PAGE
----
Eat Healthy Without Being Miserable

After helping hundreds of people like you transform their eating habits, even if you are completely dependent on ordering food and cannot cook a meal to save your life. Don’t worry as this guide will teach you everything you’ll need to know to make healthy eating apart of your lifestyle.


You don’t need me to tell you that. You already know how crappy it is to see and crave those doughnuts you’ve been eyeing all week.

I’ve seen many people I know try many different diets. From Atkins to Weight Watchers, juice fasts, and more.

The truth is that you are always on a diet and always have been. A diet is really just the food you eat. Our modern culture has modified that word to become another “four-letter” word that we all dread.

Dieting in the sense that we’ve come to know it in the 21st century is as broken as the public school system and health insurance.


While salads are healthy, the idea that you need to eat one for every meal is restrictive and difficult to follow. It’s true that eating fewer calories than you burn will lead to weight loss, but it’s hard to make any long-term changes to your body composition and health when your diet pattern leaves you hungry and under fueled. Swearing off all carbs and trying to eat less than 1,200 calories a day won’t go over well when you want to go to dinner with friends or enjoy your child’s birthday party. Chances are you will either end up skipping the meal or birthday cake altogether or throwing in the towel and stuff yourself with half the birthday cake instead of enjoying just a piece.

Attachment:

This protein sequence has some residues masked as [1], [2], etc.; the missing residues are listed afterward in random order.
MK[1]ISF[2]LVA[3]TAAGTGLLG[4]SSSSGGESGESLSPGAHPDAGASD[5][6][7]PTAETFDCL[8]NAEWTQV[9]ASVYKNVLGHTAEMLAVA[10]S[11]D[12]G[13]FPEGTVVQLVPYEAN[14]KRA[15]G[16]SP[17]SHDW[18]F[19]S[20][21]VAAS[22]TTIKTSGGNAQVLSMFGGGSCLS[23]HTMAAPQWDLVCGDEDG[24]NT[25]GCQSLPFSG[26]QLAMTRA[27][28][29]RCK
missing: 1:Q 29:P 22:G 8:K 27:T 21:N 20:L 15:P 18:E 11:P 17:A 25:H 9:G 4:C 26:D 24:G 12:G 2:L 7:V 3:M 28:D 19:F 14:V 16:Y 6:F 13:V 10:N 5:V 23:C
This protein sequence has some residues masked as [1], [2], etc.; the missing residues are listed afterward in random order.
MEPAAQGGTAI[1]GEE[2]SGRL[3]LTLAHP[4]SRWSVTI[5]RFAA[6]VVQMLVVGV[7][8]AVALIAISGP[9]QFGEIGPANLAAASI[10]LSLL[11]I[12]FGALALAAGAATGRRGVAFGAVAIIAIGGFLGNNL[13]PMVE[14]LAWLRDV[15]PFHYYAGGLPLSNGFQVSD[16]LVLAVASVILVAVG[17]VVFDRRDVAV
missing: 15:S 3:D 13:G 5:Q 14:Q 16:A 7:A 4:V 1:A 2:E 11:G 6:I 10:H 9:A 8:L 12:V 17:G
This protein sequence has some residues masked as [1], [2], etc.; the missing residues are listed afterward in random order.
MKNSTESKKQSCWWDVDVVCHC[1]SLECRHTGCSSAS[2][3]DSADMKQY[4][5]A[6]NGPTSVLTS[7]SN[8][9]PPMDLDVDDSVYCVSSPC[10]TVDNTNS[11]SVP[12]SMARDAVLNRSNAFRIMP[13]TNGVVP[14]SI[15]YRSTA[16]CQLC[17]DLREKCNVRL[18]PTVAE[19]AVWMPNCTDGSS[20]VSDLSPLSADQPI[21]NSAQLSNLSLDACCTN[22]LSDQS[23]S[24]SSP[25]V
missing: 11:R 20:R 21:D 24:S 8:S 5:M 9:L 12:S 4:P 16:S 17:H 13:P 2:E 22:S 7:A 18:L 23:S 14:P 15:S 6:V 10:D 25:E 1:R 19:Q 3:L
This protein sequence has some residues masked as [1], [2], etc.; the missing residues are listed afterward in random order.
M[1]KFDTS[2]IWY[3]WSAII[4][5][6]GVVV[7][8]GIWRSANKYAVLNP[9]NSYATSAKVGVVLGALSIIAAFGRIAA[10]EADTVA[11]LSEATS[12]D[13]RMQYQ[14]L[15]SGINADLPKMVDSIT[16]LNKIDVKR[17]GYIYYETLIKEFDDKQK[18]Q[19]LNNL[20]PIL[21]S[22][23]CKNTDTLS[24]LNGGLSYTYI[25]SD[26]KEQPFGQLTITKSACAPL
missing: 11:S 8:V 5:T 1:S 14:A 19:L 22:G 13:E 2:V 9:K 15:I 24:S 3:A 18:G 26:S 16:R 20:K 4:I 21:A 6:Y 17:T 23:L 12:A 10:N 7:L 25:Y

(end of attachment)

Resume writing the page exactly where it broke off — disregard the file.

Eating less is not the answer to your health or aesthetic goals because it’s not sustainable. Rather than restricting yourself from foods you enjoy, strive to find balance in your diet. Eat more vegetables and whole foods, and aim to include a protein source with each meal. Then when it comes time for a meal out or a dessert you love, enjoy it in moderation and then move on.


Here are some tips to help you and your family adopt a healthier eating style


  • Fruits and vegetables
  • Whole grains
  • Beans and legumes
  • Nuts and seeds
  • Fish (preferably oily fish with  omega-3 fatty acids)
  • Skinless poultry and lean animal proteins
  • Plant-based proteins


  • Sweetened drinks
  • Sodium and salty foods
  • Saturated fats and dietary cholesterol
  • Fatty or processed red meats – if you choose to eat meat, select leaner cuts
  • Refined carbohydrates like added sugars and processed grain foods
  • Full-fat dairy products 
  • Tropical oils such as coconut and palm oil


  • Trans fat and partially hydrogenated oils – found in some commercially baked and fried foods


We can help you make healthier choices

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